What Constitutes Pain and Suffering?

Pain and suffering are things that fit into the category of “non-economic damages” in personal injury cases. These losses do not always have a bill, receipt, or other documentation that measure the loss in terms of dollars. These damages are, nonetheless, legitimate losses for which injury victims should receive compensation.

At S. Burke Law, we work hard to show the court the extent and value of your economic and non-economic damages, including pain and suffering. Usually, you must sustain a physical injury to be eligible for non-economic damages. The term “pain and suffering” encompasses both your physical pain and your psychological suffering.

Physical Pain

You can recover compensation for the physical pain and discomfort you endured from the injury itself, as well as the physical pain and discomfort from things like:

  • Surgery that you needed to repair the damage, such as orthopedic surgery to install metal plates and screws to stabilize a shattered bone;
  • Physical therapy to regain your strength, flexibility, range of motion, and complete your recuperation;
  • Other treatments, like wound debriding, skin grafts, and changing dressings;
  • Subsequent surgery to lessen scars and disfigurement;
  • Chronic pain that you continue to experience after your injury heals;
  • Scar tissue pain from significant burns and other injuries.

Psychological Suffering

For many people, the psychological trauma can be as excruciating and debilitating as the physical injuries. Some examples of psychological suffering include:

  • Terror at the time of the injury. For example, you were stopped in a traffic jam and saw that the tractor-trailer behind you was not slowing down. You had to sit there and watch the massive truck crash into you.
  • Fright and worry over whether you would live through the accident.
  • Stress in the ambulance and emergency room about how severe your injuries would be, whether you would be able to continue working to support yourself and your family and whether the injuries would be debilitating. Worry about whether, for example, you would be able to walk again, live independently, and engage in the activities that you enjoy.
  • Physical and mental exhaustion during the recuperation process. Recuperating from a significant injury can drain your energy.
  • Financial stress from missing wages while you are in the hospital, rehabilitation center, or at home recovering from your injuries. While you are hurting and trying to heal, you are also stressing over whether you will have the money to buy groceries, pay the electric bill, or your medication. Without a paycheck, you might get evicted from your home.
  • Inconvenience the injury created. For example, having to drive to physical therapy two or three times a week for several months can take away a significant portion of those days, impeding your ability to work and take care of your family.
  • Sadness if, for example, you missed attending your child’s graduation or some other significant event because of the injury. You can experience grief from the loss of experiences and time that you can never get back.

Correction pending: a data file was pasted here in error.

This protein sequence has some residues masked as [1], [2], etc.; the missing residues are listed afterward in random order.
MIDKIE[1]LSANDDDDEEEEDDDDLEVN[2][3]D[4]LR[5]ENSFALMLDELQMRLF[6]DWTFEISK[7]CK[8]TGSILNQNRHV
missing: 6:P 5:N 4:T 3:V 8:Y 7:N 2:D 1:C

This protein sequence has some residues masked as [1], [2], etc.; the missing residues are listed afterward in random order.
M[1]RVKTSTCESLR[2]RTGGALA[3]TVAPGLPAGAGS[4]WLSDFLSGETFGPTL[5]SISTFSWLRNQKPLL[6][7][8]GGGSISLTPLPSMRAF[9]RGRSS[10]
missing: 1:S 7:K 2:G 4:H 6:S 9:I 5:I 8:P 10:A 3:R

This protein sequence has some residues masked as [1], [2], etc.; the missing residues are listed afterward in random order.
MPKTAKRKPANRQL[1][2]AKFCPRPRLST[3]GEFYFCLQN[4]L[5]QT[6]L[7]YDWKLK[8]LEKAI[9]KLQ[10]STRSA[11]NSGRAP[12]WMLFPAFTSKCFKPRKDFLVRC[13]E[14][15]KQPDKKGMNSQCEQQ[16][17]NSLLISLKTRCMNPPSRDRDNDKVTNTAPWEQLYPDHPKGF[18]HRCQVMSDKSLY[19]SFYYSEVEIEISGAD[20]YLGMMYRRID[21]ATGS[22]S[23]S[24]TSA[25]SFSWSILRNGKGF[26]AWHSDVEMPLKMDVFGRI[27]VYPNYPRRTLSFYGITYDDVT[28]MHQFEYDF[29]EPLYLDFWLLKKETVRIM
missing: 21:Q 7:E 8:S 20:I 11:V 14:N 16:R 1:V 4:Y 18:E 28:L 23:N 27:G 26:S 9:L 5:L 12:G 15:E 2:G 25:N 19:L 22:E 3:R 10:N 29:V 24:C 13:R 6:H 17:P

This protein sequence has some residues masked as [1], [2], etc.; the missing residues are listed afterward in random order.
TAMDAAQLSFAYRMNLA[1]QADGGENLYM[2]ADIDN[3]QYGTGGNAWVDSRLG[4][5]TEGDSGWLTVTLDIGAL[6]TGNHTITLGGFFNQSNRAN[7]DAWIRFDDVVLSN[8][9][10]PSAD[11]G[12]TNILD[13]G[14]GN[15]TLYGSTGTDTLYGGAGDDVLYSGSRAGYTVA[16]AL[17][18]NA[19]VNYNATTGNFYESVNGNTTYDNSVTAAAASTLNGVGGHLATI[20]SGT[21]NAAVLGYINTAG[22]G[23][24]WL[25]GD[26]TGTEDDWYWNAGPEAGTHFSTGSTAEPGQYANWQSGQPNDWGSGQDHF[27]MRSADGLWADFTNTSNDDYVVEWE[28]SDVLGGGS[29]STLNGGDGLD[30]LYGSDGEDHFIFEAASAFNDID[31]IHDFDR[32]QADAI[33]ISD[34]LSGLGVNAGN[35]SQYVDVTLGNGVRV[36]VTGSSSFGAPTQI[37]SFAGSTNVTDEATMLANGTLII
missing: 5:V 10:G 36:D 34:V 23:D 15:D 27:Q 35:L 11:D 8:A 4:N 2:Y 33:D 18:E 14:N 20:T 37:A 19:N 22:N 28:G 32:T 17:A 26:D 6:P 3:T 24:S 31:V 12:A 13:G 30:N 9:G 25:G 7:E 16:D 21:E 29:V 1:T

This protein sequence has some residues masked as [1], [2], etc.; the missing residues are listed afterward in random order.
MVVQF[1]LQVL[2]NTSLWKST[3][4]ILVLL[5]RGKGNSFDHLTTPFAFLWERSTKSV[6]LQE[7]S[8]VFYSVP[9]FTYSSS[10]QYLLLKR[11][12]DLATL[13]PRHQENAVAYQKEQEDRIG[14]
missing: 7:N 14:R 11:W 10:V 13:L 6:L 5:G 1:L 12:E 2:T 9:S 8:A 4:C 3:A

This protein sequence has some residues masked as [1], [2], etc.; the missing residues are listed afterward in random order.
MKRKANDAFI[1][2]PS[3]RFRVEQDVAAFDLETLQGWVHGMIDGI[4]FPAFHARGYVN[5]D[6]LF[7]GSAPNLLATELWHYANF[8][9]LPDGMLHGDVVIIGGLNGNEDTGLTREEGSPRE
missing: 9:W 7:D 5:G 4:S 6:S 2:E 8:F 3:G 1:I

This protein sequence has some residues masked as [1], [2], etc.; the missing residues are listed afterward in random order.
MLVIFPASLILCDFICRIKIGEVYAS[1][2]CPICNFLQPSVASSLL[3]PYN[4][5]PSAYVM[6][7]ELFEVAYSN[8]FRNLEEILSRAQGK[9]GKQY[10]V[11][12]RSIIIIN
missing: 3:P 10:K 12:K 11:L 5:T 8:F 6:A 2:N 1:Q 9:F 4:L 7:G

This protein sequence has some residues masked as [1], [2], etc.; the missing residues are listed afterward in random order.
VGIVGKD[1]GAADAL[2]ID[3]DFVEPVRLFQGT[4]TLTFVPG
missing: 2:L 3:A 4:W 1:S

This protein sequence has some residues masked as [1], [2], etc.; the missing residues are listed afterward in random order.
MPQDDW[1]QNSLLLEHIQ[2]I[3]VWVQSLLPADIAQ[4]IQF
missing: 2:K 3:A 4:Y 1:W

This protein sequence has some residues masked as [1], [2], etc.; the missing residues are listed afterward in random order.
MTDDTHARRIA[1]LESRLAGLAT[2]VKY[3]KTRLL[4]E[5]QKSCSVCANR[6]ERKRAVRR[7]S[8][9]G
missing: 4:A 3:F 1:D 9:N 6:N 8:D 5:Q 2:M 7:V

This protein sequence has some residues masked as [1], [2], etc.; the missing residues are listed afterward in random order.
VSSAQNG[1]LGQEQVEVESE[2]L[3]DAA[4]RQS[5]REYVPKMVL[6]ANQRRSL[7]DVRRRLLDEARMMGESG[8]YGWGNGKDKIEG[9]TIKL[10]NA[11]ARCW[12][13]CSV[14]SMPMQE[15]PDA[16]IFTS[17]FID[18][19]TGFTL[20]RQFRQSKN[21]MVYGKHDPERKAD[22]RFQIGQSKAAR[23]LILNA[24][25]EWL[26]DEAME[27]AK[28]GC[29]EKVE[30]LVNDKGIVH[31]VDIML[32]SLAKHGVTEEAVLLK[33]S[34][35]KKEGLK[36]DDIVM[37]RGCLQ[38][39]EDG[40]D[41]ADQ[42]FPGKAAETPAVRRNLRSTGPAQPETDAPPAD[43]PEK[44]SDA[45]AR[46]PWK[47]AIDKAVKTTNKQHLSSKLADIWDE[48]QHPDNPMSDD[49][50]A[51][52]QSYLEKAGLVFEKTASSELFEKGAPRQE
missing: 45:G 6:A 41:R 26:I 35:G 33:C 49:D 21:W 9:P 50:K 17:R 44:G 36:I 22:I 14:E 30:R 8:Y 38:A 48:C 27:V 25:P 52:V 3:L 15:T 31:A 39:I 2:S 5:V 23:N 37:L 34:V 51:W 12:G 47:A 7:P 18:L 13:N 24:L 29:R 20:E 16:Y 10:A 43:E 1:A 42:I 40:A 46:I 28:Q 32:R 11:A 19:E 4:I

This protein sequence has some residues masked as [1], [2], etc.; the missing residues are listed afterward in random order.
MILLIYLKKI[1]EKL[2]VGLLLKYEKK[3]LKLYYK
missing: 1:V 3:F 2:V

• Depression about things like your immediate physical condition, ongoing pain, decreased quality of life, and financial losses from the injury.
  • Sleep disturbances like insomnia or nightmares can follow an injury.
  • Disfigurement from your injuries, such as scar tissue from burns and lacerations.
  • Loss of enjoyment of life. If you can no longer do things that you enjoyed before the accident, like walking or hiking, you have sustained a loss of enjoyment of life. People with life-changing injuries like paralysis, head trauma, and loss of vision often experience this condition.
  • Anger over your injuries and how they have impacted your life.
  • Humiliation, particularly if you experience disfigurement that causes others to stare at you.
  • Post-traumatic Stress Disorder (PTSD). Panic attacks, uncontrollable outbursts, insomnia, anxiety, depression, fear, and personality changes can linger for years after an injury. For example, some people cannot ride in a vehicle again after a car accident that involved severe or fatal injuries. They might have panic attacks at the very thought of getting back into a car.
  • The economic consequences of PTSD can be significant since many people with this condition have difficulty maintaining employment.
  • Relationships can deteriorate because of PTSD. It can be challenging to live with someone who suffers from this condition. PTSD can lead to divorce and the loss of lifelong friendships.
  • Other emotional distress. Mood swings, irritability, and loss of control of one’s emotions are but a few examples of how a personal injury can cause you emotional distress.

How We Prove Your Pain and Suffering Damages

We can use your medical records and the accident report to show the extent of your injuries and all the medical treatment you had to endure because of the injury. Your doctor’s file should indicate whether you complained of pain, depression, anxiety, insomnia, or other aspects of pain and suffering.

Records from your treating health care professional will help to document your emotional distress. Sometimes people close to you, like your family, friends, and co-workers can provide additional evidence of how the injury has affected you.

How to Get Help for Your Personal Injury Claim

A phone call to S. Burke Law is all that it takes to get things started on your personal injury claim. Call us today at 404-842-7838, to line up your free consultation. We will explain your legal rights and evaluate your economic and non-economic damages, like pain and suffering. We do not charge legal fees until you win.